Microsoft paid Novell $355.6 million in 2007 - Who's Novell's daddy?

Microsoft is paying the bills for Novell. How can this be good for open source?

Deep Throat once advised, "Follow the money." That same advice applies today to see which side Novell's bread is buttered on. If you look at who is paying Novell today, as ChannelWeb did, it's Microsoft, to the tune of $355.6 million according to Novell's 10-K.

With all due respect to Novell, I'm not sure scavenging in my top competitor's pockets for lunch money is something to crow about. Interoperability is great. Being a vassal to Microsoft is not. (The word is appropriate, Novell - look it up.)

How can Microsoft removing Novell from effective Linux competition possibly be good for the market, or for Novell, long term? I understand that it's a lot of money, and that's great. In fact, I would assume that nearly every penny of Novell's profit in 2007 came from Microsoft's wallet.

But this isn't a recipe for success. Microsoft does not have Linux's best interests at heart. The minute Novell becomes more of a threat to Microsoft than Red Hat is, Novell will be shunted aside. In the meantime, Microsoft is Novell's sugar daddy, making Novell a mere vassal to Microsoft. Novell can't afford to cut off the income from Microsoft. If Microsoft says "Jump!", Novell's one option is to try to figure out how high. The jump is obligatory at this point.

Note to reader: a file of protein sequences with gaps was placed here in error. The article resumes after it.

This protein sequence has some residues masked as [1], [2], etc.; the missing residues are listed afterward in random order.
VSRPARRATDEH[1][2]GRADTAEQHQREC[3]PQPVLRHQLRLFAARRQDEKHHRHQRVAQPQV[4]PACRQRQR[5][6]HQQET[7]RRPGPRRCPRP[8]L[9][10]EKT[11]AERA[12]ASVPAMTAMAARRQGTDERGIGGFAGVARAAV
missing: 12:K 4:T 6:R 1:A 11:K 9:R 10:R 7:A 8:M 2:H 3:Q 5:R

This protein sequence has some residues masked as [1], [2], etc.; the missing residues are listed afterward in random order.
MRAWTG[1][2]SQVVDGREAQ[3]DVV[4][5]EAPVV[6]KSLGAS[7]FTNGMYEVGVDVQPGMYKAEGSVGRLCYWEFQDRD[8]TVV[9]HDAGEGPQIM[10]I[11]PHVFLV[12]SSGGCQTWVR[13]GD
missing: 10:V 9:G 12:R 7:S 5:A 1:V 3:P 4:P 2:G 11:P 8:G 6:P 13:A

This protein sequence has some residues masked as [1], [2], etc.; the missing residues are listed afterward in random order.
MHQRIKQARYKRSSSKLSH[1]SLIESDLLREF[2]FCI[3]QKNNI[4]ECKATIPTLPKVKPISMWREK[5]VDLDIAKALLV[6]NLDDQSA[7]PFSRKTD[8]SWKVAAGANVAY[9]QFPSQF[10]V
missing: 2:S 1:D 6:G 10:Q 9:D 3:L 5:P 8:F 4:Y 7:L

Again, I sincerely am glad to see Novell doing better. I just wish that it were on terms that were good for open source, not Microsoft. Competition is about winning, not succumbing.

$355.6 million is a significant amount of money for Novell. It's not for Microsoft. It puts Microsoft in Novell's driver's seat. This can't be good for Novell, for Linux, for the industry.

Tech Culture
About the author

    Matt Asay is chief operating officer at Canonical, the company behind the Ubuntu Linux operating system. Prior to Canonical, Matt was general manager of the Americas division and vice president of business development at Alfresco, an open-source applications company. Matt brings a decade of in-the-trenches open-source business and legal experience to The Open Road, with an emphasis on emerging open-source business strategies and opportunities. He is a member of the CNET Blog Network and is not an employee of CNET. You can follow Matt on Twitter @mjasay.


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